The 7 Best Bassinets (2017 Guide & Reviews)

Let's face it: where your baby sleeps can make all the difference when it comes to your peace of mind.

So it's super important to find the right sleeping product that provides the most comfort for both you, and your baby. For a lot of people, that product is a bassinet. 

Quick Picks: Best Baby Bassinets

All links above will take you to the latest prices on Amazon.com

In this detailed buyer's guide, we take a look at why you might want to buy a bassinet, what key features to keep in mind when shopping, at what some of the top brands are currently on the market.

So find out which bassinets are truly the safest, most convenient, comfortable and worthwhile for your newborn.

Bassinet Reviews

#1. HALO 360 Bassinest


The Halo 360 Bassinest (click here to check the price on Amazon) combines many of the features you look for in a bassinet. It has a small footprint, allows you to keep baby close to you while you sleep and is JMPA certified.

The CJ Foundation for SIDS recommends this bassinet as the safest alternative to bed sharing. The Halo 360 bassinet fits most beds 22” to 34” tall.

Although this bassinet contains flame retardants, they are nontoxic. The bassinet is also phthalate and BPA free.

Pros


  • Base slides under the bed so that it takes up less space, and the height adjusts to optimize bassinet for the size of your bed.
  • Basket swivels 360 degrees to allow you to sleep or get out of bed without moving the entire bassinet.
  • Nursing timer helps parents wake up for feeding intervals, and sounds, music and vibration soothe baby and shut off automatically after 30 minutes.
  • Made of polyester material that wipes clean easily, mesh sides allow for adequate ventilation, and comes with fitted sheet.
  • Mattress is waterproof and it won’t absorb stains, the nightlight provides a gentle glow when you’re tending to baby at night, and additional sheets and mattress pad are available.

Cons


  • The only part that is machine washable is the sheet, and the stable base is heavy, making this bassinet hard to move.
  • Vibration and light are at strongest at the center of the basket, making it inconvenient if baby’s head is in that area.
  • Some moms say that the side wall is difficult to push down, and the volume of music and sounds is not adjustable.

#2. BabyBjorn Cradle


The BabyBjorn Cradle (click here to check the price on Amazon) has sleek, contemporary style and a versatile design. It does not use electronic sounds, music or motion, and while the cradle rocks, it’s not a traditional rocking motion. Instead, the cradle sways gently in response to your baby’s movements. You can also push the cradle with your hand to rock it gently.

It is stable on any flooring, and the low 31” height from the floor to base of cradle makes this possible to place next to a bed. However, some users say that it’s too low to get baby in and out of comfortably.

This bassinet does not contain toxic flame retardants. The company states that the product contains no health-hazardous substances but doesn’t specifically comment on the materials used in the fiberboard underneath the mattress pad.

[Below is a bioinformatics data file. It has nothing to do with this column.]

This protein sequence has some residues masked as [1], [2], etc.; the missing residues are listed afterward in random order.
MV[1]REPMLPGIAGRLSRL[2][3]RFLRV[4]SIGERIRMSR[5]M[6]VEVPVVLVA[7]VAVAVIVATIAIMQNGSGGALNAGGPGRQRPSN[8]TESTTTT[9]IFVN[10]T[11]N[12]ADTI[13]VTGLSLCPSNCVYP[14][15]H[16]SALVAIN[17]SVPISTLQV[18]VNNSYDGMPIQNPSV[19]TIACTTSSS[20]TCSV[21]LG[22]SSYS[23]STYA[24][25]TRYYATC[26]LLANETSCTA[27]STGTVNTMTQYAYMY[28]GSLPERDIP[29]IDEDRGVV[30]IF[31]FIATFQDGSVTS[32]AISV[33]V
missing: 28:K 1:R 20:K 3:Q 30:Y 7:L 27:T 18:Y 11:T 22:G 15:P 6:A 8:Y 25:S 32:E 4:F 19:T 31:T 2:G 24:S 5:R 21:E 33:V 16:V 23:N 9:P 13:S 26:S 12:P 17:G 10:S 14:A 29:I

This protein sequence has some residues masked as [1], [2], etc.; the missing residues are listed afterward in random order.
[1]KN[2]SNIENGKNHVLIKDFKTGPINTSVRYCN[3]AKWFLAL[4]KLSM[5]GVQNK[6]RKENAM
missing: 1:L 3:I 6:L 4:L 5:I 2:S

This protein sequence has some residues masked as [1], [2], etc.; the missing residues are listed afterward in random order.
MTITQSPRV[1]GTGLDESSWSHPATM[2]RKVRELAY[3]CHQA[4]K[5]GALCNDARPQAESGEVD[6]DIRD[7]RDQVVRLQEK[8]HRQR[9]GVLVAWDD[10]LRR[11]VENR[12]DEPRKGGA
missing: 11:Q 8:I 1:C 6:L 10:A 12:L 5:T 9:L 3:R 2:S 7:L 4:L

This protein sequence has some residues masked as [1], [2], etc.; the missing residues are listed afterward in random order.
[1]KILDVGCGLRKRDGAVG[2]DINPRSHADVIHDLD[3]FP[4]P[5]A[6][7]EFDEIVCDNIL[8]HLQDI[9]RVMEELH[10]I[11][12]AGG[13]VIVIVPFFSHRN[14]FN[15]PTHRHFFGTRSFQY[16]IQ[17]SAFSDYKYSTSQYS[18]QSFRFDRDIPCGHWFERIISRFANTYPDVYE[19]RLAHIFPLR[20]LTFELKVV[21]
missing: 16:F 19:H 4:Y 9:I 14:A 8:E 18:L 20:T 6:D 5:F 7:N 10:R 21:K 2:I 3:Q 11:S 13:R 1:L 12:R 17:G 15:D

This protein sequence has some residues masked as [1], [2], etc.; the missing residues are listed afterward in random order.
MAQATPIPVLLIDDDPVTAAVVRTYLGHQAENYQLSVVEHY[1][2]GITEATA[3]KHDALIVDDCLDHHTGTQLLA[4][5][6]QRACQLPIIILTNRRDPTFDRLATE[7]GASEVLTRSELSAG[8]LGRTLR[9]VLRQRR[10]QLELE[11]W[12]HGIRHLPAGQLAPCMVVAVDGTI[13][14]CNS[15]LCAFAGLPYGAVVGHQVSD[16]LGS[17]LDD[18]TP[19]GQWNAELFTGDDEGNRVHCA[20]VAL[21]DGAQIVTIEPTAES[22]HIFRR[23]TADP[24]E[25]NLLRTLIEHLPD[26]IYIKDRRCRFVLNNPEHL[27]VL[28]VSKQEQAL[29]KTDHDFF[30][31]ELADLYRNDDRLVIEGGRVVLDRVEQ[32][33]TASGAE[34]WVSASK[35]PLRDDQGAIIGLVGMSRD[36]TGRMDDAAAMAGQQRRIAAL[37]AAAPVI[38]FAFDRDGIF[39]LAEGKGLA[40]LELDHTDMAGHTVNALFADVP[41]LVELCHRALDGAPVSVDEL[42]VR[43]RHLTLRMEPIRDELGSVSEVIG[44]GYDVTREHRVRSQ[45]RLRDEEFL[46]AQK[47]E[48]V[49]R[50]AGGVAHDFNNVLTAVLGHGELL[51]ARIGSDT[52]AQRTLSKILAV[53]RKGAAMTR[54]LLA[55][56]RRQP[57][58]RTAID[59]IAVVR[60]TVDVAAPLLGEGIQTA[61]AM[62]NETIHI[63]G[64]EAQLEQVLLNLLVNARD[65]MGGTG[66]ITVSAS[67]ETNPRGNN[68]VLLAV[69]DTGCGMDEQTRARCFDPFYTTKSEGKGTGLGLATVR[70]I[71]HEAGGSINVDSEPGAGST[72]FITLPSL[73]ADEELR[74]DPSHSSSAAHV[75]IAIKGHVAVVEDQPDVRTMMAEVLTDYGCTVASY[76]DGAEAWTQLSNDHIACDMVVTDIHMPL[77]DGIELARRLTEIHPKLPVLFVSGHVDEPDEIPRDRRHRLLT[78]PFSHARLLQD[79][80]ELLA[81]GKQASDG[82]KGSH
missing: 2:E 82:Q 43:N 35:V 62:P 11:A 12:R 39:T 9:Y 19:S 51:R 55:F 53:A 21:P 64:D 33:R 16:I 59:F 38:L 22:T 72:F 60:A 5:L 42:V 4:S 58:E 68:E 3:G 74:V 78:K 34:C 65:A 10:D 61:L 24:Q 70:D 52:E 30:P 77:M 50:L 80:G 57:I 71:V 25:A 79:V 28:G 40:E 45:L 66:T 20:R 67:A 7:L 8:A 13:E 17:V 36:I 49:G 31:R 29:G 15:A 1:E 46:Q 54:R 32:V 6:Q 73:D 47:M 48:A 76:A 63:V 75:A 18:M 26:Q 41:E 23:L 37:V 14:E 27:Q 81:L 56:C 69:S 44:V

Pros


  • Spring suspension sways gently in every direction, soothing baby every time he or she moves, while the waterproof mattress is easy to wipe down and won’t absorb mess.
  • Mattress slides into a satiny soft removable cover, and it's not made with flame retardant chemicals.
  • Easy to assemble, and its small footprint doesn’t take up unnecessary space.
  • Mesh sides allow for adequate ventilation, while the fabric and mattress pad cover are machine washable but must be air dried.
  • Light enough that you can pick it up and move it around the house, while sturdy enough to resist tipping over.

Cons


  • Doesn't fold up for travel, and also doesn't come with a fitted sheet.
  • Some moms say the safety labels on the cradle are large and unattractive, while others noted that it doesn't rock intensely enough for babies who prefer more motion.
  • Doesn’t have wheels, so you have to lift the entire bassinet to move it, and also lacks a storage area.

#3. Graco Pack N Play Playard Bassinet


The uber-popular Graco Pack N Play is an economical bassinet (click here to check the price on Amazon) that's designed for versatile portability.

It contains ample-sized storage pockets so that you can keep baby’s items and diaper-changing accessories handy, and one of the most adaptable features of this bassinet is its removable bassinet insert.

When the bassinet insert is being used, it allows baby to sleep at a higher level. Once baby becomes more mobile, he or she can be placed to sleep on the lower pad, which is safe to use until baby weighs 40 pounds, 35” tall and is unable to climb out.

Pros


  • Collapses easily with the click of a button, and folds into a convenient carrying case.
  • Light enough to carry from place to place when folded down, and the waterproof mattress is easy to wipe down and won’t absorb mess.
  • Comes with a mobile that gives your baby soft toys to watch, kick and bat, while the durable frame stands up to use and collapsing for travel.
  • Materials wipe clean for those bound-to-happen messes.

Cons


  • Doesn't move or rock, nor does it come with fitted sheet.
  • None of the fabric is removable for machine washing, while its large size makes it cumbersome to move from room to room and through doorways (although the wheels allow you to roll it safely).
  • When used as a crib for older babies, you must bend down to reach the mattress pad, which is close to the floor, while the weight limit is only 15 pounds, lower than many standalone bassinets.

#4. Graco Dream Suite


The Graco Dream Suite (click here to check the price on Amazon) may not be the prettiest bassinet, but it’s loaded with features.

This bassinet is priced in the middle of all of the bassinets that we’ve reviewed, but it has many benefits. It has a canopy, toy bar, locking wheels, a large storage compartment and soothing vibration.

This bassinet also turns into a diaper changing station simply by rotating the basket. The changing table option helps extend its use.